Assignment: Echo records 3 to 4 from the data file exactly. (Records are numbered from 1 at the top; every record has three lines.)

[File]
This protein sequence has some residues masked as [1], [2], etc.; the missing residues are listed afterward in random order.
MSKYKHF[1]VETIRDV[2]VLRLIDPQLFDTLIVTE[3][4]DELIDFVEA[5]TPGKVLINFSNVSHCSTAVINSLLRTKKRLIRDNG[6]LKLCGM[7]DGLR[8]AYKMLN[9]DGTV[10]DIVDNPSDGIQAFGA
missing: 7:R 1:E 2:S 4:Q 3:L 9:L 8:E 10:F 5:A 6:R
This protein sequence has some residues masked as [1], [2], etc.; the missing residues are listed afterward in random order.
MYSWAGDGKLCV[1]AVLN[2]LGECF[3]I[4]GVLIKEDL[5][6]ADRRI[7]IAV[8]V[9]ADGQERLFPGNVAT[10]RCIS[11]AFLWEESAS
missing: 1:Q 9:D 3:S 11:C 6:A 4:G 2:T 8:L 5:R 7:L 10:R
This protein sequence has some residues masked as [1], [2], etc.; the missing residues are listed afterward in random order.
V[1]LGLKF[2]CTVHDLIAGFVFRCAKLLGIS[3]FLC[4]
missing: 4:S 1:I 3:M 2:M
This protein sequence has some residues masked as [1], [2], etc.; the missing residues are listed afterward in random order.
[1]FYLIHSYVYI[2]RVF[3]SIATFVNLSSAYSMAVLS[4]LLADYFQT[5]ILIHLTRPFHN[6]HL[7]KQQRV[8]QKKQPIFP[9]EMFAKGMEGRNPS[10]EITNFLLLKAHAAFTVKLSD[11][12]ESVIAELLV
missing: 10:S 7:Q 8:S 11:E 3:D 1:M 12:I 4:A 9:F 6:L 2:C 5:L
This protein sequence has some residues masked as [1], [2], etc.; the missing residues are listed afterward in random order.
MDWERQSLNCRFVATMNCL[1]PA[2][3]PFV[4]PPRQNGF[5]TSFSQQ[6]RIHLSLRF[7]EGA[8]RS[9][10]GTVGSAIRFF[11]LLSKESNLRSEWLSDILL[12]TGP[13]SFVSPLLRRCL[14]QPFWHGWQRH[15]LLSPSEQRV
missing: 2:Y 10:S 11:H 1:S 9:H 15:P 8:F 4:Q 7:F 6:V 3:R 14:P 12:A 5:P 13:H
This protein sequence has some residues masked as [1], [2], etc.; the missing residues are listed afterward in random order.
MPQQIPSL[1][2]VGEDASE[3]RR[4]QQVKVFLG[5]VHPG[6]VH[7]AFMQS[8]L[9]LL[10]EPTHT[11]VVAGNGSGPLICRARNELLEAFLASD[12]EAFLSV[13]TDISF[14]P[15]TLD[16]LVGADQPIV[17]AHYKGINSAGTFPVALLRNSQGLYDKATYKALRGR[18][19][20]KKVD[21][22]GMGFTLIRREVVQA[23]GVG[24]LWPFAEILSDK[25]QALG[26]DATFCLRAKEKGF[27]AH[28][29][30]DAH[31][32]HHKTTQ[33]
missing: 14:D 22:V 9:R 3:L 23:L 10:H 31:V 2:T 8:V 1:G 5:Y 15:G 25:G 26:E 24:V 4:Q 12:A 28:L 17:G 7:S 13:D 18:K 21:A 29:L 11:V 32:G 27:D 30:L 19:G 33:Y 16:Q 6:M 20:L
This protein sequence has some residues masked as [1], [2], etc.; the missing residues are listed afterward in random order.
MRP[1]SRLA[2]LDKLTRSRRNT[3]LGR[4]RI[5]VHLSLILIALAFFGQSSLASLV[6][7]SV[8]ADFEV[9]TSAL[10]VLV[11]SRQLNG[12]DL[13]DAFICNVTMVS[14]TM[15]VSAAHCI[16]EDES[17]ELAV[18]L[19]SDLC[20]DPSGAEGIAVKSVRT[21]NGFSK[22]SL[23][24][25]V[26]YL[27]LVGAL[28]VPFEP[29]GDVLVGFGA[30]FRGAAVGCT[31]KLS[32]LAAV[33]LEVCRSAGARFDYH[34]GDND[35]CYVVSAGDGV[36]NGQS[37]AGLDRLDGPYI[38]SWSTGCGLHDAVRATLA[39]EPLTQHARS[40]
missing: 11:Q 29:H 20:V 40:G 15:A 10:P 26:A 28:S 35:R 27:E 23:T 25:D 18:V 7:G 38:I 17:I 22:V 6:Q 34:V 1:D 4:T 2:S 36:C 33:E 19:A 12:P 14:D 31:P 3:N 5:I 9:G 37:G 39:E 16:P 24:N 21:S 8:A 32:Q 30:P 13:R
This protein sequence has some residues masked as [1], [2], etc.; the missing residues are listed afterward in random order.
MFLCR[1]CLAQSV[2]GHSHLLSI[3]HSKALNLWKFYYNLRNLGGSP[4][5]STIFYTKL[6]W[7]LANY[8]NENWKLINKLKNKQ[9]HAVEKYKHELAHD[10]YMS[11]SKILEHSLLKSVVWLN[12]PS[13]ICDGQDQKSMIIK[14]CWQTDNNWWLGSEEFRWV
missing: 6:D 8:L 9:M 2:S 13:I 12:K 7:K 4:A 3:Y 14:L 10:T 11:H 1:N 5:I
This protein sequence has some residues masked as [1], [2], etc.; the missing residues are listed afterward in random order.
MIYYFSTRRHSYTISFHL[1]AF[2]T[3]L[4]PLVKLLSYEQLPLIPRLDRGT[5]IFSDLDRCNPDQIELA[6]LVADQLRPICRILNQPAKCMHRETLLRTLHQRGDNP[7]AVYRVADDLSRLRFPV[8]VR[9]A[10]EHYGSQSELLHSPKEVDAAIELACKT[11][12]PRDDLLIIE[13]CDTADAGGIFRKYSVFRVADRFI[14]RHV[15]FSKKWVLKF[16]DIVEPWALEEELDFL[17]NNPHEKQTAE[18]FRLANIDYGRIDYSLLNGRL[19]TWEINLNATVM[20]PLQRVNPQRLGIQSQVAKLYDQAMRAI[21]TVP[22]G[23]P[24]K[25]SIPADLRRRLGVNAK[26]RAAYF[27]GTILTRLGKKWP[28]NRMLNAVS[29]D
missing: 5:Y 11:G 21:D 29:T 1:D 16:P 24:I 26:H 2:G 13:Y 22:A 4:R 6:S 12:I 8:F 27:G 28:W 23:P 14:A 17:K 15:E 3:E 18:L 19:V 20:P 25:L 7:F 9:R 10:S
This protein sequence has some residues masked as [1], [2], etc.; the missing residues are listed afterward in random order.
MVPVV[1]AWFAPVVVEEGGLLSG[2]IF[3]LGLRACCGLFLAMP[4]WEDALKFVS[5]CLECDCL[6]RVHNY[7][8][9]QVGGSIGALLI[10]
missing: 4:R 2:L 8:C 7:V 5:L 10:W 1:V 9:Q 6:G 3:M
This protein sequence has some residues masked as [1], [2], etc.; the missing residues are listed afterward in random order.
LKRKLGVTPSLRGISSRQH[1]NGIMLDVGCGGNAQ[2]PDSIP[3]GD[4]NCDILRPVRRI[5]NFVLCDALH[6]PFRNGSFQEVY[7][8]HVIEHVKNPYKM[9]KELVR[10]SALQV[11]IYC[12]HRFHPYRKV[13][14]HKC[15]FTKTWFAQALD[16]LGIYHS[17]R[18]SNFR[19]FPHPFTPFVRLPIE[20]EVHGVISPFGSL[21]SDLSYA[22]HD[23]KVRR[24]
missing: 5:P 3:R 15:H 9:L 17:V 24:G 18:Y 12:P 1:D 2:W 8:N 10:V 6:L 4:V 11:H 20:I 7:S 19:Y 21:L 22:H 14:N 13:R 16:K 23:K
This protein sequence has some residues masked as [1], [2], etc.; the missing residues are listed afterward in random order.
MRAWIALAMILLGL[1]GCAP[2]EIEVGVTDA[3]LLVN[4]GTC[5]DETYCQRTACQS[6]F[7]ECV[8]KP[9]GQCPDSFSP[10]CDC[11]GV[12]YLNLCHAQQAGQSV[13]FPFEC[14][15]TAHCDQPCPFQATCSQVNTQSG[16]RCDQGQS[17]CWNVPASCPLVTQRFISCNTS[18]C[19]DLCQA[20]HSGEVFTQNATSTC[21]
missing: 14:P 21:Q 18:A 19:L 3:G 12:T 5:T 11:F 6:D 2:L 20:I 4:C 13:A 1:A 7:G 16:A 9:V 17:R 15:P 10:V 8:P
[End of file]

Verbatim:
This protein sequence has some residues masked as [1], [2], etc.; the missing residues are listed afterward in random order.
V[1]LGLKF[2]CTVHDLIAGFVFRCAKLLGIS[3]FLC[4]
missing: 4:S 1:I 3:M 2:M
This protein sequence has some residues masked as [1], [2], etc.; the missing residues are listed afterward in random order.
[1]FYLIHSYVYI[2]RVF[3]SIATFVNLSSAYSMAVLS[4]LLADYFQT[5]ILIHLTRPFHN[6]HL[7]KQQRV[8]QKKQPIFP[9]EMFAKGMEGRNPS[10]EITNFLLLKAHAAFTVKLSD[11][12]ESVIAELLV
missing: 10:S 7:Q 8:S 11:E 3:D 1:M 12:I 4:A 9:F 6:L 2:C 5:L